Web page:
A Long March 2D carrier rocket carrying Chuangxin 1-03 and Shiyan Satellite 4 blasts off from the launch pad at the Jiuquan Satellite Launch Center in northwest China's Gansu Province, Nov 20, 2011. The launch was the 151th of China's Long March series of rockets. The Chuangxin 1-03 will be used to collect and relay hydrological, meteorological, and electric power data as well as data for disaster relief. The Shiyan Satellite 4 will be used for space technology experiments and environmental observation. BEIJING - China on Sunday morning put two satellites into orbit from the Jiuquan Satellite Launch Center in northwest China's Gansu Province. The satellites, Chuangxin 1-03 and Shiyan Satellite 4 were launched on a Long March 2D carrier rocket at 8:15 am Beijing Time, said a Xinhua photographer, who witnessed the whole process. The Chuangxin 1-03, developed by the Chinese Academy of Sciences, will be used to collect and relay water conservancy, hydrological and meteorological data and data for power supply and disaster relief from monitoring stations. The Shiyan Satellite 4 will be used for experiments on space technologies and environment probe. Developed by the Chinese Research Institute of Space Technology, it is the country's fourth technology experiment satellite. The launch was the 151th of China's Long March series of rockets. The Long March-2D is one of the derivations of Long March-2. China started development of modern carrier rockets in 1956, and Long March rockets have become the main carriers for China's satellite launching.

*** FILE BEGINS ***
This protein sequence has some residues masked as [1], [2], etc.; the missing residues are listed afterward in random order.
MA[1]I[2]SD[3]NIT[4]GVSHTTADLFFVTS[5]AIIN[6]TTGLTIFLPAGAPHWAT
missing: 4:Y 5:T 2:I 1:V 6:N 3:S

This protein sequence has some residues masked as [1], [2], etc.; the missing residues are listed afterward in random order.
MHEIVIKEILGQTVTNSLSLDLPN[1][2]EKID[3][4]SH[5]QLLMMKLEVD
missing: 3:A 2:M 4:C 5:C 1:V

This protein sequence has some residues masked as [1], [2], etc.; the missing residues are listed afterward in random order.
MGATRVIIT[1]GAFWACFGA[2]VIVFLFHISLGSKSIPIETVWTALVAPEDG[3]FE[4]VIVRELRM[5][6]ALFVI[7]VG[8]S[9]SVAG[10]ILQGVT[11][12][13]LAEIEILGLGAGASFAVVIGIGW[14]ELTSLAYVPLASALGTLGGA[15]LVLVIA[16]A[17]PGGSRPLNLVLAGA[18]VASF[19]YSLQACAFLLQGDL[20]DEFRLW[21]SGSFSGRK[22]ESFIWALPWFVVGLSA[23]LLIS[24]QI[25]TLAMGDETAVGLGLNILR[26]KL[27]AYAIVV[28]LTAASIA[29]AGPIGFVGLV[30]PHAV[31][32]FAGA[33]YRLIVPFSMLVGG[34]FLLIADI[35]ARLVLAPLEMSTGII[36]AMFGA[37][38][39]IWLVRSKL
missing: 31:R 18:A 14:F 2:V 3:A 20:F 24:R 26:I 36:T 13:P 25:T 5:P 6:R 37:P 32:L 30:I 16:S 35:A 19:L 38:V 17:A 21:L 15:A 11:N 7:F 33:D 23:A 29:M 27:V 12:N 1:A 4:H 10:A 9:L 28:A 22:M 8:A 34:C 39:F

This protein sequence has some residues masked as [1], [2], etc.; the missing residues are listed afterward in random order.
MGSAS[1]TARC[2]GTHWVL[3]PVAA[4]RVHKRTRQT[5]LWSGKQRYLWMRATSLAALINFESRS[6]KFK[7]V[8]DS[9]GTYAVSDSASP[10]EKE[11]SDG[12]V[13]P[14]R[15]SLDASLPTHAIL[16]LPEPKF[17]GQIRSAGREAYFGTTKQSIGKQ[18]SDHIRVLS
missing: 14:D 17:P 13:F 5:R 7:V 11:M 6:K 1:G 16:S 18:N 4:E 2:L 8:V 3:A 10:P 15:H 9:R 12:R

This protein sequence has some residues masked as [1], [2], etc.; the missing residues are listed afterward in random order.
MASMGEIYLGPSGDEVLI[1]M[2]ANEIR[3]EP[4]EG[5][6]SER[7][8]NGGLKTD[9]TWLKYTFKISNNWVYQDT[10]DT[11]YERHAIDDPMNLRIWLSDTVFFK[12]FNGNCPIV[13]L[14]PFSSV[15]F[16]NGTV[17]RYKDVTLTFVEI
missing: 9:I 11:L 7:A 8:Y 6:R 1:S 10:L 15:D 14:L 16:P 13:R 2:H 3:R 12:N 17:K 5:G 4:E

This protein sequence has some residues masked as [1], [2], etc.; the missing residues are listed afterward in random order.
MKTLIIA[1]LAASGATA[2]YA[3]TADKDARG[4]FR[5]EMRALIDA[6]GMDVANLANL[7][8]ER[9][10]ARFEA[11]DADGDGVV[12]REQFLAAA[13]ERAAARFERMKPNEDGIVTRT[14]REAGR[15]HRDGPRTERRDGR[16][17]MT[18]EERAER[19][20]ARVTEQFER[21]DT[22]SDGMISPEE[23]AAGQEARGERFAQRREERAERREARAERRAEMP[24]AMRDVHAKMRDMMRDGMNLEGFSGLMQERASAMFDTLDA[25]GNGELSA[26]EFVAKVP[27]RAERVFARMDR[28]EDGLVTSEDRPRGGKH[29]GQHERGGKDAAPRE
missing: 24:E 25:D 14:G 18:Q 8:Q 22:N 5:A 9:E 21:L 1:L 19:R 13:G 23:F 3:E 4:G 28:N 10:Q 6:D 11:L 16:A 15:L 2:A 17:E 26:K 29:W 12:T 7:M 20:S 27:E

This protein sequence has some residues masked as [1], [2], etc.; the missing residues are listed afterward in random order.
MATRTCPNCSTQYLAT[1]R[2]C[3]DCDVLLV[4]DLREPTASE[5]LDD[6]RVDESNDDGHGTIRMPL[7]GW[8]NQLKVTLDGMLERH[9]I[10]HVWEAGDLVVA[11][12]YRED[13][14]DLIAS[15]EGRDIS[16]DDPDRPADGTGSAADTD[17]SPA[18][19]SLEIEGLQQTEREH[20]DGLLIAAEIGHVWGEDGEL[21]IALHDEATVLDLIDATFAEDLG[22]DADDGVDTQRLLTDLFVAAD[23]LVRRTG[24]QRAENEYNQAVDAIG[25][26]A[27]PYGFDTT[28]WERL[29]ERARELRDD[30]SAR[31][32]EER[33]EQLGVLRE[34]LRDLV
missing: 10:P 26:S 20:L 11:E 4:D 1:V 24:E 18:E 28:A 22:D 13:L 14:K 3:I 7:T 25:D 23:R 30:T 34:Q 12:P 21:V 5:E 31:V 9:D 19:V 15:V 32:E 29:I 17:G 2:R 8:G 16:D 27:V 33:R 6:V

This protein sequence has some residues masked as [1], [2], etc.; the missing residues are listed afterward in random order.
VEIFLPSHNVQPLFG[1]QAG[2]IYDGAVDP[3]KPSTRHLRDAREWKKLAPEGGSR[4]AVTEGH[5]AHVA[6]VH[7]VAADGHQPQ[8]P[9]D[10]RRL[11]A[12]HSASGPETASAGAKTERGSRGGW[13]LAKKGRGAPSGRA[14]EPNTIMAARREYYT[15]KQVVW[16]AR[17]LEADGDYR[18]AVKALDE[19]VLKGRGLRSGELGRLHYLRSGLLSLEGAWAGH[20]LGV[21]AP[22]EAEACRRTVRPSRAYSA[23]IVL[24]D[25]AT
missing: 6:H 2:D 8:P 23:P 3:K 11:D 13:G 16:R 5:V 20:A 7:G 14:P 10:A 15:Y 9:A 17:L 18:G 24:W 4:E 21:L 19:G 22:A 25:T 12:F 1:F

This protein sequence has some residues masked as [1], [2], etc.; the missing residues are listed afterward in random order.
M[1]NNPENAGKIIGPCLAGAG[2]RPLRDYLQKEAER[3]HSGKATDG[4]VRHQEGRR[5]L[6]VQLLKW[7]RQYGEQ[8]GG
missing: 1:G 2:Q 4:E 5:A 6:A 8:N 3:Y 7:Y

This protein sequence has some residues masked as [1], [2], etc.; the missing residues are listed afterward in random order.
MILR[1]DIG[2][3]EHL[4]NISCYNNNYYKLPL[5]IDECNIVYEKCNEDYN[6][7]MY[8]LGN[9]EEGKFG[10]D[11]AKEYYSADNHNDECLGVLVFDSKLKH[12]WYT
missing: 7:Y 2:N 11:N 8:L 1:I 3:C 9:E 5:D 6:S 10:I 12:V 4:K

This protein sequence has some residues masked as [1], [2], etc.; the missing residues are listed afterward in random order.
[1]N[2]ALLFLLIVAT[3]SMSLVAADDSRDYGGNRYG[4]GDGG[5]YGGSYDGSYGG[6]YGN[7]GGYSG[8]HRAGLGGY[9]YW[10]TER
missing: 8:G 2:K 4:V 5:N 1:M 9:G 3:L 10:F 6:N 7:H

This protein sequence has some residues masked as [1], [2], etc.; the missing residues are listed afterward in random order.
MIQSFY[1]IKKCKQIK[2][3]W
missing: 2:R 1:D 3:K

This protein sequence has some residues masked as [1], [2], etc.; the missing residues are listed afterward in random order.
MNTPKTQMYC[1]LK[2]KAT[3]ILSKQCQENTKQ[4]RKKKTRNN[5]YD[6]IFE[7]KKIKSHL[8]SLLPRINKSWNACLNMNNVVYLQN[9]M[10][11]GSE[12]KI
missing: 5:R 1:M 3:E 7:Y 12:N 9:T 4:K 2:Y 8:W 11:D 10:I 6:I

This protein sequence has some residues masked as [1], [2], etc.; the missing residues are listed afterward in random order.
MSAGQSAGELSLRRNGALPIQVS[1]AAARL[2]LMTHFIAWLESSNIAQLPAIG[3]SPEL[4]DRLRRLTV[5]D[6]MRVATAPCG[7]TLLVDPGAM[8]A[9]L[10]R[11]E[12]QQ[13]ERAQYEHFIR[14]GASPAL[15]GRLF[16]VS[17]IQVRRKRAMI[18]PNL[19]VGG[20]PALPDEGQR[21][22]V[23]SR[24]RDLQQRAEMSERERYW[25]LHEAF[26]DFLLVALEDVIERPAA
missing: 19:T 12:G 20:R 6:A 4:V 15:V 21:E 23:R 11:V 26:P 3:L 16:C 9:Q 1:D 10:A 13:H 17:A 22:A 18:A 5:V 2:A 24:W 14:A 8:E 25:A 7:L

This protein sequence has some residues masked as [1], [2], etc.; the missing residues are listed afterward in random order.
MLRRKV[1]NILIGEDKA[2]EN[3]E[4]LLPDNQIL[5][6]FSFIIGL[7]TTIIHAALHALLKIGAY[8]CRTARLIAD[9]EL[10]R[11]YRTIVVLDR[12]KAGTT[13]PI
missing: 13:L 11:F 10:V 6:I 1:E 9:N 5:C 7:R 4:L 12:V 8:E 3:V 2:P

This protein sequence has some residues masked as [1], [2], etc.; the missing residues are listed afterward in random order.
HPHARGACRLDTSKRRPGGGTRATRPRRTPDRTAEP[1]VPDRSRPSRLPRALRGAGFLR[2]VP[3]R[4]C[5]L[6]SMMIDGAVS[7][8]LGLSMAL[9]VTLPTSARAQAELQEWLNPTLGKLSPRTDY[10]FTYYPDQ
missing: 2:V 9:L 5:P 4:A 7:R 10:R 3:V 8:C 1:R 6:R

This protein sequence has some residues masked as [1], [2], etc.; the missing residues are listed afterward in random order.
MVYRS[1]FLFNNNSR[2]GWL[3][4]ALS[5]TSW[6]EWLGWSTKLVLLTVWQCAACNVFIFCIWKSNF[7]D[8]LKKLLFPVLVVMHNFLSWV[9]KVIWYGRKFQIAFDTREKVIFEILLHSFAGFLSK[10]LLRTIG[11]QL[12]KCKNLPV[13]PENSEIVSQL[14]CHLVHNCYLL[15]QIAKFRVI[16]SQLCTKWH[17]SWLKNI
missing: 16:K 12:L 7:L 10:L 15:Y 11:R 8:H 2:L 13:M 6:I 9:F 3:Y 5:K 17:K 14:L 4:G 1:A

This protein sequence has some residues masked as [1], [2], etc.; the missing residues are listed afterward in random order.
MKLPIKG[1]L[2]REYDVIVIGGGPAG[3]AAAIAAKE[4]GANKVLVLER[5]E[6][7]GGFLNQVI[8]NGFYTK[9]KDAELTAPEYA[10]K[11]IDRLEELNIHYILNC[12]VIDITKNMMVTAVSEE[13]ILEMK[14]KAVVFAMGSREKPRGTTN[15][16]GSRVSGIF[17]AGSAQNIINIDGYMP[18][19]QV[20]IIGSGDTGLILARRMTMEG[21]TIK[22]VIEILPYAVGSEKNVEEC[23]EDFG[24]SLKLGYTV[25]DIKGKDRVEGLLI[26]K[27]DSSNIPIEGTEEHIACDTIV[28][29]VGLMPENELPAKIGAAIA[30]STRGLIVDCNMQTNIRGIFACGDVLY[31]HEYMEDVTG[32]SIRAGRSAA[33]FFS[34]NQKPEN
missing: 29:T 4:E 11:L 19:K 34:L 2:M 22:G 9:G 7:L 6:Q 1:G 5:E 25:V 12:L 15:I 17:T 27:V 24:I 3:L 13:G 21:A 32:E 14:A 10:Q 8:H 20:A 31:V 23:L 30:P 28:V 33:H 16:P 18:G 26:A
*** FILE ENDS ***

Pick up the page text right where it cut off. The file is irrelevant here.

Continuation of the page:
Tsai Ing-wen, the former academic seeking to become Taiwan's first woman president, signalled she would avoid antagonising Beijing if elected - after a predecessor's push for independence led to eight years of tensions. "I am not known as a provocative person," said Tsai (pictured), who is looking to return the Democratic Progressive Party to power after Chen Shui-bian left office in 2008. "The DPP is a very different party now." Tsai has erased the lead of Nationalist party incumbent Ma Ying-jeou in a survey conducted by Taiwan's largest cable-TV operator as a widening wealth gap and high property prices spur voter discontent. A win for Tsai in the January 14 election would risk disrupting closer ties with the mainland that helped power Taiwan's recovery from the global recession. Beijing regards Taiwan, ruled separately since a civil war ended in 1949, as its own territory and was enraged when the DPP's Chen pushed for recognition as a sovereign nation during his presidency. Tsai has eschewed talk of independence for the island of 23 million during her campaign, focusing on domestic issues and criticising the pace of Ma's push to forge closer economic links with the mainland. Ma's lead against Tsai has evaporated, a TVBS Poll Centre survey showed yesterday. The two were tied at 39 per cent, compared with 38 per cent for Ma versus Tsai's 34 per cent on October 15. The margin of error was 2.7 percentage points. James Soong, chairman of the People First Party, had 9 per cent support, down from 15 per cent, the survey showed. "It's an extremely close election," said Bonnie Glaser, a China expert in Washington. "The biggest problem is that the mainland associates [Tsai] with the state-to-state doctrine so they are very suspicious of her." Last week, Wang Yi , director of the mainland's Taiwan Affairs Office, urged voters in Taiwan to help "maintain warm relations with Beijing". Wang stressed that the "1992 consensus" - under which both sides agreed there was only one China but that each could interpret this their own way - should not be questioned, the cross-strait relationship should not move backwards, and peace and the interests of both sides should be looked after. Meanwhile, Taiwan's United Daily News reported yesterday that the general office of the Communist Party's Central Committee ordered all provincial party heads last month to clear up all 58 unresolved disputes concerning Taiwanese investments on the mainland before mid-January, a deadline that coincides with Taiwan's election. The report said it was the first formal political document issued directly by the party to help Taiwanese businessmen protect their mainland interests.